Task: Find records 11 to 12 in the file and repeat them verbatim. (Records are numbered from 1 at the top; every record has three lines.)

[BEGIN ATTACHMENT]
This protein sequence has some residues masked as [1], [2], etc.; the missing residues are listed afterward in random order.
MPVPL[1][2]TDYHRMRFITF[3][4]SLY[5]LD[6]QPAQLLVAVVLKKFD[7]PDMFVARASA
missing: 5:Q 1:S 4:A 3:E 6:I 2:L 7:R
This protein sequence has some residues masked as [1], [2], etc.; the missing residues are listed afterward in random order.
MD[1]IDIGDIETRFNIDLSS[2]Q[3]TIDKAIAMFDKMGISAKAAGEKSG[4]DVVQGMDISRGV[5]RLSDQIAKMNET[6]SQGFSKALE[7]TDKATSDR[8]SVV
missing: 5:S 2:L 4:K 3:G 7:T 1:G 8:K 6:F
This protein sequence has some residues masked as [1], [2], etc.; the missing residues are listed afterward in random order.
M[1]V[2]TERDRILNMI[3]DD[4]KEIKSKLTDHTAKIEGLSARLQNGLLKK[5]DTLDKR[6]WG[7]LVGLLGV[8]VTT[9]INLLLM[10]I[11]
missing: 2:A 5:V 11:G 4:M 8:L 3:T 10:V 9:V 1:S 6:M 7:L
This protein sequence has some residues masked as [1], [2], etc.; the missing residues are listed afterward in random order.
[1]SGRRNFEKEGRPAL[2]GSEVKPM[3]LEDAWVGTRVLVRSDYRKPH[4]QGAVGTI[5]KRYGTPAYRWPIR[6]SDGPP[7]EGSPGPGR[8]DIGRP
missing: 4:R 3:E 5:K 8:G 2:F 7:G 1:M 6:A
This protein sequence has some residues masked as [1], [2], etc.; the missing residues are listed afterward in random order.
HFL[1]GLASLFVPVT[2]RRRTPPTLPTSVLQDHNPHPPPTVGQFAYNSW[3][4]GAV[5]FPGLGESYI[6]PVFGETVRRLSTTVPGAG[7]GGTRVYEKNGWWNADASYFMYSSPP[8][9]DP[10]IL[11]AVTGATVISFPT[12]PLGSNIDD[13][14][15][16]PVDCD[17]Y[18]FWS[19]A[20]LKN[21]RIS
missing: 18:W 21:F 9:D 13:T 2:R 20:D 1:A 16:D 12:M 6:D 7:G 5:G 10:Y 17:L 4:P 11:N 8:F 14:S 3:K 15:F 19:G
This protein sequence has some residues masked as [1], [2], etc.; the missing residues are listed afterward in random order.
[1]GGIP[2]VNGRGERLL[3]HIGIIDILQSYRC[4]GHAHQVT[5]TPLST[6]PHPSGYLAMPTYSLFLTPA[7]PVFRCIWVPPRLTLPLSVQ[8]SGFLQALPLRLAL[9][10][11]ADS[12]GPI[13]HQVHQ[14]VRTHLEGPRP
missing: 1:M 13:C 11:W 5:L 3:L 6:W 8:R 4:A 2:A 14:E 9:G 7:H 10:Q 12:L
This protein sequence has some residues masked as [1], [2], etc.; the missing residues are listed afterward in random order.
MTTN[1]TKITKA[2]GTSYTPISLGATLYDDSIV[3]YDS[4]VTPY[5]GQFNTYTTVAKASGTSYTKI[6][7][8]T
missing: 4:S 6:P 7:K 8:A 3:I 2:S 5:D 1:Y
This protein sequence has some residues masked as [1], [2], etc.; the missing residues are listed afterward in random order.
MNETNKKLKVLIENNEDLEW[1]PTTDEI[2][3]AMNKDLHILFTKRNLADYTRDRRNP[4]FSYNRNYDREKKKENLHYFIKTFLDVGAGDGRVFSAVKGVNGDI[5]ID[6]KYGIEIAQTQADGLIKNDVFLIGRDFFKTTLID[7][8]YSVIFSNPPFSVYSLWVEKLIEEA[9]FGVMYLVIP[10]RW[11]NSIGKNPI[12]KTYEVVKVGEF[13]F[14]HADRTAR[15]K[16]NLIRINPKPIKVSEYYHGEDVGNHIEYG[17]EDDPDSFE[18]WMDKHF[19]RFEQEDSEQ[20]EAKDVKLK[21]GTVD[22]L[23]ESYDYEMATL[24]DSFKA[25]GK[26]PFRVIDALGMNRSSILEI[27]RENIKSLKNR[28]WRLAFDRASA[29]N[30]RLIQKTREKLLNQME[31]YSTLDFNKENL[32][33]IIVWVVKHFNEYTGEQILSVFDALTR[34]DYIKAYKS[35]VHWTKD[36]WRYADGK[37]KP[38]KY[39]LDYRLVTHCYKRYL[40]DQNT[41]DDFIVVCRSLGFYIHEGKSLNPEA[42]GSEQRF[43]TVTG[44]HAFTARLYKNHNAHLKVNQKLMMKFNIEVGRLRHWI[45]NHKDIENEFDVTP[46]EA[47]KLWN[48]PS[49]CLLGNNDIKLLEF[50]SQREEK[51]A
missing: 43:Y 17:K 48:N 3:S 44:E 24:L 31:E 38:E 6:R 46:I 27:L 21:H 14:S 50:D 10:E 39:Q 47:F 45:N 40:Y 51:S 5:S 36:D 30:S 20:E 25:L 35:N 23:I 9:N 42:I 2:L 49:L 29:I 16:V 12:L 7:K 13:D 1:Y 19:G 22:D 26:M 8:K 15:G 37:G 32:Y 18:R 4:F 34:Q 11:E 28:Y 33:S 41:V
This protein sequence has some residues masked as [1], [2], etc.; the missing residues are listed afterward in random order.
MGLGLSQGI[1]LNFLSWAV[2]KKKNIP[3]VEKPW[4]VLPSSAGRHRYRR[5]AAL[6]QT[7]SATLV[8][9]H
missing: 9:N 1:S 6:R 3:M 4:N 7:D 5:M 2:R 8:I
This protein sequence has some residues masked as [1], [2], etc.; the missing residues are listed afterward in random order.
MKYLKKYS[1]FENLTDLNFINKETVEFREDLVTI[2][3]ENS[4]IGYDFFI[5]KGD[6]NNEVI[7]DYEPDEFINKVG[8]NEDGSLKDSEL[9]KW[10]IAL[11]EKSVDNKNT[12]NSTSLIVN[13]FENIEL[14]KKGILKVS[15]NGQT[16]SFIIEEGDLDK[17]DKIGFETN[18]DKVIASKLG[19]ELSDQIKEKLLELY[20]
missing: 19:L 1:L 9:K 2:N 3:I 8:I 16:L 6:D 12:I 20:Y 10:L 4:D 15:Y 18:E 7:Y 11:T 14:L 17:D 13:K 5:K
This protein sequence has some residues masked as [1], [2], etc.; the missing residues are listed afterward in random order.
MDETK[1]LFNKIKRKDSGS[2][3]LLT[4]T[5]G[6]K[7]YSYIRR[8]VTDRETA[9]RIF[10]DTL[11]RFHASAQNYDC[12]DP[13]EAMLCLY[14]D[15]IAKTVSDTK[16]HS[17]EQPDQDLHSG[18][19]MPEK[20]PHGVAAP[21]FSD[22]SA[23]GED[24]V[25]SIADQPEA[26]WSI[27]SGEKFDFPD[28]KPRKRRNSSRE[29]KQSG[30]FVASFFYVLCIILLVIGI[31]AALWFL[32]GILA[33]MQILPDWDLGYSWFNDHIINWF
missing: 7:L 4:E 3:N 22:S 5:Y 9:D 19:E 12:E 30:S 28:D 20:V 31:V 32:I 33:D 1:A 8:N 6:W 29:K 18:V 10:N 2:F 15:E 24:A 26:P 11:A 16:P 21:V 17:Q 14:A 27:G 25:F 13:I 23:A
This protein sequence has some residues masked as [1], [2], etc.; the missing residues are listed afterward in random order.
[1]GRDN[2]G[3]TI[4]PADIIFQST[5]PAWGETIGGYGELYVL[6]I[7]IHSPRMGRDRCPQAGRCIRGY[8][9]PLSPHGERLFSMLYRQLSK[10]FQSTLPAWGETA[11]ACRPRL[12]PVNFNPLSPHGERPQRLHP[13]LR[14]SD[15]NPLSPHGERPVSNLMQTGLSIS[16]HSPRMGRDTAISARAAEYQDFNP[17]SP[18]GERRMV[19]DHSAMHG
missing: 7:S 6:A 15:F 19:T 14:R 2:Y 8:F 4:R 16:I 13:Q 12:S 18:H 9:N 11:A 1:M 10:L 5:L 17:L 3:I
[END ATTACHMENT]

This protein sequence has some residues masked as [1], [2], etc.; the missing residues are listed afterward in random order.
MDETK[1]LFNKIKRKDSGS[2][3]LLT[4]T[5]G[6]K[7]YSYIRR[8]VTDRETA[9]RIF[10]DTL[11]RFHASAQNYDC[12]DP[13]EAMLCLY[14]D[15]IAKTVSDTK[16]HS[17]EQPDQDLHSG[18][19]MPEK[20]PHGVAAP[21]FSD[22]SA[23]GED[24]V[25]SIADQPEA[26]WSI[27]SGEKFDFPD[28]KPRKRRNSSRE[29]KQSG[30]FVASFFYVLCIILLVIGI[31]AALWFL[32]GILA[33]MQILPDWDLGYSWFNDHIINWF
missing: 7:L 4:E 3:N 22:S 5:Y 9:D 19:E 12:E 30:S 28:D 20:V 31:V 32:I 33:D 1:A 8:N 6:W 29:K 18:V 10:N 2:F 15:E 24:A 26:P 11:A 16:P 21:V 17:Q 14:A 27:G 25:F 13:I 23:A
This protein sequence has some residues masked as [1], [2], etc.; the missing residues are listed afterward in random order.
[1]GRDN[2]G[3]TI[4]PADIIFQST[5]PAWGETIGGYGELYVL[6]I[7]IHSPRMGRDRCPQAGRCIRGY[8][9]PLSPHGERLFSMLYRQLSK[10]FQSTLPAWGETA[11]ACRPRL[12]PVNFNPLSPHGERPQRLHP[13]LR[14]SD[15]NPLSPHGERPVSNLMQTGLSIS[16]HSPRMGRDTAISARAAEYQDFNP[17]SP[18]GERRMV[19]DHSAMHG
missing: 7:S 6:A 15:F 19:T 14:R 2:Y 8:F 4:R 16:I 13:Q 12:S 18:H 9:N 11:A 1:M 10:L 5:L 17:L 3:I